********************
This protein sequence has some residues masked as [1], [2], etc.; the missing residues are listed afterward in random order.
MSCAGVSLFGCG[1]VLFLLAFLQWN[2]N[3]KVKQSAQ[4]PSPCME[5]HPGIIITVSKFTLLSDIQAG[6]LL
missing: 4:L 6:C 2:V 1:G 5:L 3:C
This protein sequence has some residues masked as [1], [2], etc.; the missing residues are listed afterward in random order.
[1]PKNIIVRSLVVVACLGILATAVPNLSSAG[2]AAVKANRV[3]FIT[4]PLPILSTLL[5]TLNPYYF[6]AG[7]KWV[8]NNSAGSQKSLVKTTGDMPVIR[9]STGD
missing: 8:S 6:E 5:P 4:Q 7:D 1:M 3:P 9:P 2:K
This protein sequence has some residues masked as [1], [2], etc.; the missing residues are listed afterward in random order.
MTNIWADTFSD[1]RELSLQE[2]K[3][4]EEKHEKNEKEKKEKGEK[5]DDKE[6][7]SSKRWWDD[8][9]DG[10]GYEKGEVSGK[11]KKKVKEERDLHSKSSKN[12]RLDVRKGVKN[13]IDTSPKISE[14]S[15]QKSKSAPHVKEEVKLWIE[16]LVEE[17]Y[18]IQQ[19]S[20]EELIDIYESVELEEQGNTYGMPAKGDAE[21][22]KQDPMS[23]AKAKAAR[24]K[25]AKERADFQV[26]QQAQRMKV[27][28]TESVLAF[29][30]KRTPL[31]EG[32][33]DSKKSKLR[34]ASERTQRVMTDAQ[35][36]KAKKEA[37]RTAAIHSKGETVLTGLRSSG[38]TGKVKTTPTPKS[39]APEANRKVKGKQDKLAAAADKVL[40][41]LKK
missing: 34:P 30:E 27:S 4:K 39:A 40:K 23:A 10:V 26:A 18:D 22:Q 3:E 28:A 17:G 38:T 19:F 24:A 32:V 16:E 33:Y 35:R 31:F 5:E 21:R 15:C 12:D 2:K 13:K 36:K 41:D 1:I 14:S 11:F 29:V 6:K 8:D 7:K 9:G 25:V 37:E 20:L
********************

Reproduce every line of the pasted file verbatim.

This protein sequence has some residues masked as [1], [2], etc.; the missing residues are listed afterward in random order.
MSCAGVSLFGCG[1]VLFLLAFLQWN[2]N[3]KVKQSAQ[4]PSPCME[5]HPGIIITVSKFTLLSDIQAG[6]LL
missing: 4:L 6:C 2:V 1:G 5:L 3:C
This protein sequence has some residues masked as [1], [2], etc.; the missing residues are listed afterward in random order.
[1]PKNIIVRSLVVVACLGILATAVPNLSSAG[2]AAVKANRV[3]FIT[4]PLPILSTLL[5]TLNPYYF[6]AG[7]KWV[8]NNSAGSQKSLVKTTGDMPVIR[9]STGD
missing: 8:S 6:E 5:P 4:Q 7:D 1:M 3:P 9:P 2:K
This protein sequence has some residues masked as [1], [2], etc.; the missing residues are listed afterward in random order.
MTNIWADTFSD[1]RELSLQE[2]K[3][4]EEKHEKNEKEKKEKGEK[5]DDKE[6][7]SSKRWWDD[8][9]DG[10]GYEKGEVSGK[11]KKKVKEERDLHSKSSKN[12]RLDVRKGVKN[13]IDTSPKISE[14]S[15]QKSKSAPHVKEEVKLWIE[16]LVEE[17]Y[18]IQQ[19]S[20]EELIDIYESVELEEQGNTYGMPAKGDAE[21][22]KQDPMS[23]AKAKAAR[24]K[25]AKERADFQV[26]QQAQRMKV[27][28]TESVLAF[29][30]KRTPL[31]EG[32][33]DSKKSKLR[34]ASERTQRVMTDAQ[35][36]KAKKEA[37]RTAAIHSKGETVLTGLRSSG[38]TGKVKTTPTPKS[39]APEANRKVKGKQDKLAAAADKVL[40][41]LKK
missing: 34:P 30:E 27:S 4:K 39:A 40:K 23:A 10:V 26:A 18:D 22:Q 3:E 28:A 17:G 38:T 19:F 24:A 32:V 16:E 33:Y 35:R 31:F 5:E 21:R 15:C 12:D 2:K 13:K 36:K 41:D 1:I 14:S 11:F 29:V 6:K 8:D 7:K 9:G 25:V 37:E 20:L